An elderly man with a white cane and dark glasses makes his way, slowly, down a sidewalk. He asks a younger gentleman, “Have you seen a blue mustang parked around here?” The young guy helps the blind senior citizen over to the car.
And the blind guy gets in the car and drives away as a camera zooms in on the shocked man’s face.
This is “Betty White’s Off Their Rockers,” a show in which senior citizens essentially punk members of the younger generation. Jokes range from slapstick to dirty. Despite the name of the show, White admitted at today’s Television Critics’ Award presentation that she has little to do with choosing the culprits and the pranksters, and hasn’t actually seen most of the pranks.
“My main function is to be sure it’s not mean-spirited,” Betty White says, admitting to the sort of “banana peel comedy” that involves laughing at a person who falls down, but insisting that she doesn’t mean to make light of senility. “It’s a silly, fun show,” she says, which gives “oldsters” — her word — the opportunity to get their revenge.
“The saying is ‘Respect your elders.’ There’s nothing in there about us respecting you back,” she says in the tagline. “Don’t sell [senior citizens] short,” she said during her panel. “They’re hip enough — and maybe mean enough — to want to get even. We’ve a sense of humor, warped as it may be.”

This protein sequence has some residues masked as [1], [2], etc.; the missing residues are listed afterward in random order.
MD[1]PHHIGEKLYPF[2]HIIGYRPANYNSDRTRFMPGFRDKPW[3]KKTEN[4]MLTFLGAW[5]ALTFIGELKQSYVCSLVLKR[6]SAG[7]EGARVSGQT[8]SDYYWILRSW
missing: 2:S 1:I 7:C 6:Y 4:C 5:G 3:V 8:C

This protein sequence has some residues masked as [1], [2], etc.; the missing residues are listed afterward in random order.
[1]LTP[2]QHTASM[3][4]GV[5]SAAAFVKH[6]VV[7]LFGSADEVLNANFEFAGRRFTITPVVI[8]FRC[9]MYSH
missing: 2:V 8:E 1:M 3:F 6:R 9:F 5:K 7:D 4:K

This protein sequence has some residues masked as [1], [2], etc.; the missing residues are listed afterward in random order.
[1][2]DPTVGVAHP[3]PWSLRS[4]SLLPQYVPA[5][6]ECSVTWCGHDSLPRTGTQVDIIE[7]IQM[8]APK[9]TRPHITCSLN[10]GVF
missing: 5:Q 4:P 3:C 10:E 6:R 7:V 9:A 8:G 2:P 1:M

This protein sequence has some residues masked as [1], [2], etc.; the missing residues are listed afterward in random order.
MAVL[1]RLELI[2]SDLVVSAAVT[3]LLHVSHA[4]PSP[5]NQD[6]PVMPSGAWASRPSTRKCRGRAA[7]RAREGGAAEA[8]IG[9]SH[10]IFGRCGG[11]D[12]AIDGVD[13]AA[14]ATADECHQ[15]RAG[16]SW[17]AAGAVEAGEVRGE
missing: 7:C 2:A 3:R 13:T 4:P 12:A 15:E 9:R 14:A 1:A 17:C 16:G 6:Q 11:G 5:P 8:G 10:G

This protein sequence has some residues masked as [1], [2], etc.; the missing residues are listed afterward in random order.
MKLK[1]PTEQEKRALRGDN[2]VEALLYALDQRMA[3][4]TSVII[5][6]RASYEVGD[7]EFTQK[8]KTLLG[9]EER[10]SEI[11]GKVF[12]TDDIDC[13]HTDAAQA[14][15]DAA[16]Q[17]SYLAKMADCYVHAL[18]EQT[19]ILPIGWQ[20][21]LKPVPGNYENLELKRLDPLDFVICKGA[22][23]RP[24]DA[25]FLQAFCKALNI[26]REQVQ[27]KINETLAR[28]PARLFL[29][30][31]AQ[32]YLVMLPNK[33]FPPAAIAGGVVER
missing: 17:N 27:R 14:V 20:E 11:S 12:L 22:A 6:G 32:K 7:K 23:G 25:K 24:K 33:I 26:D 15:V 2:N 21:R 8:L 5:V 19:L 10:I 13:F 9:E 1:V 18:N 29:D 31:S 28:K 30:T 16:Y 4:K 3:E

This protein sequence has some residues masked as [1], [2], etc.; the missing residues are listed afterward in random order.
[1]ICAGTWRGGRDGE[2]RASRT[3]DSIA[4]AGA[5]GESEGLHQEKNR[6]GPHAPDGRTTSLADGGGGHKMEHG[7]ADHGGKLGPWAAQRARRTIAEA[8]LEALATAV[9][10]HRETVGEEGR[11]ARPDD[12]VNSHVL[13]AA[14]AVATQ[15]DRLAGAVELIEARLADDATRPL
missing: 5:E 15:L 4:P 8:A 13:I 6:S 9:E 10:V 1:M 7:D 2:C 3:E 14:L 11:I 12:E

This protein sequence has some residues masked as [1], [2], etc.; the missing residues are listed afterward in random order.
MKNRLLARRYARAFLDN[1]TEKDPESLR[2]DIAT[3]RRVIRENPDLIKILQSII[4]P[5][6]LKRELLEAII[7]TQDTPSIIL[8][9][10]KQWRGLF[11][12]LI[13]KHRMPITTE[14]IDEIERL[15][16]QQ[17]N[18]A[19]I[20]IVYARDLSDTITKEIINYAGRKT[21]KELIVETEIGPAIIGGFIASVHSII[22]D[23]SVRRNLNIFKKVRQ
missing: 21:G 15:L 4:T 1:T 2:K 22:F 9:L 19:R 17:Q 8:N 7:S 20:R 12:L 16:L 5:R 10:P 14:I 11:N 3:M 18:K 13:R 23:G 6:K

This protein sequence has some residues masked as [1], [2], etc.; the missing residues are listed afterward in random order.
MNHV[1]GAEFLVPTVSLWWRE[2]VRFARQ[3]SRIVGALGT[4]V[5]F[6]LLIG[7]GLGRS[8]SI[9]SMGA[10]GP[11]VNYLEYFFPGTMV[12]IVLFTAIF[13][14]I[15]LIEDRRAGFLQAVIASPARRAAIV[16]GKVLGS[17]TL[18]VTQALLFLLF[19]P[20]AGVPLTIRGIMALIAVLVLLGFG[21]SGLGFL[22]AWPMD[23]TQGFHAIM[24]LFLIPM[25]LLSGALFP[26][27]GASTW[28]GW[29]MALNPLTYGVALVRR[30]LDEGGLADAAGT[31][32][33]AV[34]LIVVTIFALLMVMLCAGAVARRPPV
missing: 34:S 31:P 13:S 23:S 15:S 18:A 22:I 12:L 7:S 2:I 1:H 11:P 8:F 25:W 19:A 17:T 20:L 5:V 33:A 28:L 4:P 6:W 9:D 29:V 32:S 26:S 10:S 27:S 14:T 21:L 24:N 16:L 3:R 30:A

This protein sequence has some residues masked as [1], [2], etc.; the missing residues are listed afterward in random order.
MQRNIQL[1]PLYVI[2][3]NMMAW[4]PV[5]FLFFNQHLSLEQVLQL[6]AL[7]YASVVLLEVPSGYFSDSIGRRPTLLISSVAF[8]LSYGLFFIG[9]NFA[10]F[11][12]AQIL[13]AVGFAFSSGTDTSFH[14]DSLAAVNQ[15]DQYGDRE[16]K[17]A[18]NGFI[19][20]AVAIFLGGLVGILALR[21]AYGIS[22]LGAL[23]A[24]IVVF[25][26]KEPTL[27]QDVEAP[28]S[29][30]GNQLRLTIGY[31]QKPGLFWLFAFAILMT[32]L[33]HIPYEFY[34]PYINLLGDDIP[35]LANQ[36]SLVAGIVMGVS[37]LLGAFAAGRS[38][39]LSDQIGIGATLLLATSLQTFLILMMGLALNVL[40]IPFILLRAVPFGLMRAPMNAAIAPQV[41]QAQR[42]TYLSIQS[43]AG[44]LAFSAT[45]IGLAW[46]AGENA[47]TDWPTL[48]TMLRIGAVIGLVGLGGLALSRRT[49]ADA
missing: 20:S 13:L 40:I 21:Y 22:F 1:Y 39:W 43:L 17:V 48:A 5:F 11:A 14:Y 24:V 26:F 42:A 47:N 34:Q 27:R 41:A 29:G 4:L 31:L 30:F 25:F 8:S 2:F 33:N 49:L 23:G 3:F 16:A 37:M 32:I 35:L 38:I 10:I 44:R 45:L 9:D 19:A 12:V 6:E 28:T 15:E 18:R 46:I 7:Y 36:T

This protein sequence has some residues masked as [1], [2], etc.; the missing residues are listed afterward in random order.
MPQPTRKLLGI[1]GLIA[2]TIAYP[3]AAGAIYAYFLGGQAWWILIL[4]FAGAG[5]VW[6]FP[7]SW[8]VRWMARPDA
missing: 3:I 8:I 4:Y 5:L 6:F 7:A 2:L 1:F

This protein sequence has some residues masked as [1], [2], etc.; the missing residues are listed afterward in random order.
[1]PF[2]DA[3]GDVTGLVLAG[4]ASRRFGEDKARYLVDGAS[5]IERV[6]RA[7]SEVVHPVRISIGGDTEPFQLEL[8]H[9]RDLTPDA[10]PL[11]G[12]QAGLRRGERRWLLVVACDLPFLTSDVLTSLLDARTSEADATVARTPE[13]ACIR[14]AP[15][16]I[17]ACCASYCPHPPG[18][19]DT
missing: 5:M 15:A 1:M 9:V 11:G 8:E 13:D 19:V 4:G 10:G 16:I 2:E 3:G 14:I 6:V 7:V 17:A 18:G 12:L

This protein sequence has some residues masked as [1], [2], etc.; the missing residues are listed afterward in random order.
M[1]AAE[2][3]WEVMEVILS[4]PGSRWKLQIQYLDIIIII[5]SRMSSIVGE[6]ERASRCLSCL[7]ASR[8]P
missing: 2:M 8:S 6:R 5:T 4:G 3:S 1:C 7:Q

The series premieres on Monday, Jan. 16 at 9:30 p.m. after White’s 90th birthday special on NBC. White says that the birthday is a bigger milestone for others than for her. “Everybody is celebrating it for me,” she says. “Don’t give me any credit… I didn’t do anything. It just happened.” When a reporter suggests that she might go out and run a 10k to celebrate, she says, “No. I might go out and have a little vodka on the rocks.”
Stressing her good health, White was a barrel of laughs in the first session of the day. At one point, she waved to the wrong reporter, and when corrected, gestured to the back of the room. “Oh, sorry. I was flirting with somebody way back there.”
She says that being “surrounded by friends I adore” keeps her feeling young. “Isn’t that the best way to sign off?” she muses. When asked if she has any regrets, she immediately nods. “I have a major regret. That Alan Ludden isn’t with me. That’s my big regret.”
But the sad moment is quickly brushed aside when a reporter asks whether there’s anything she hasn’t yet gotten to do that she’d like to do.
“I’m not going to say Robert Redford,” she said, winking.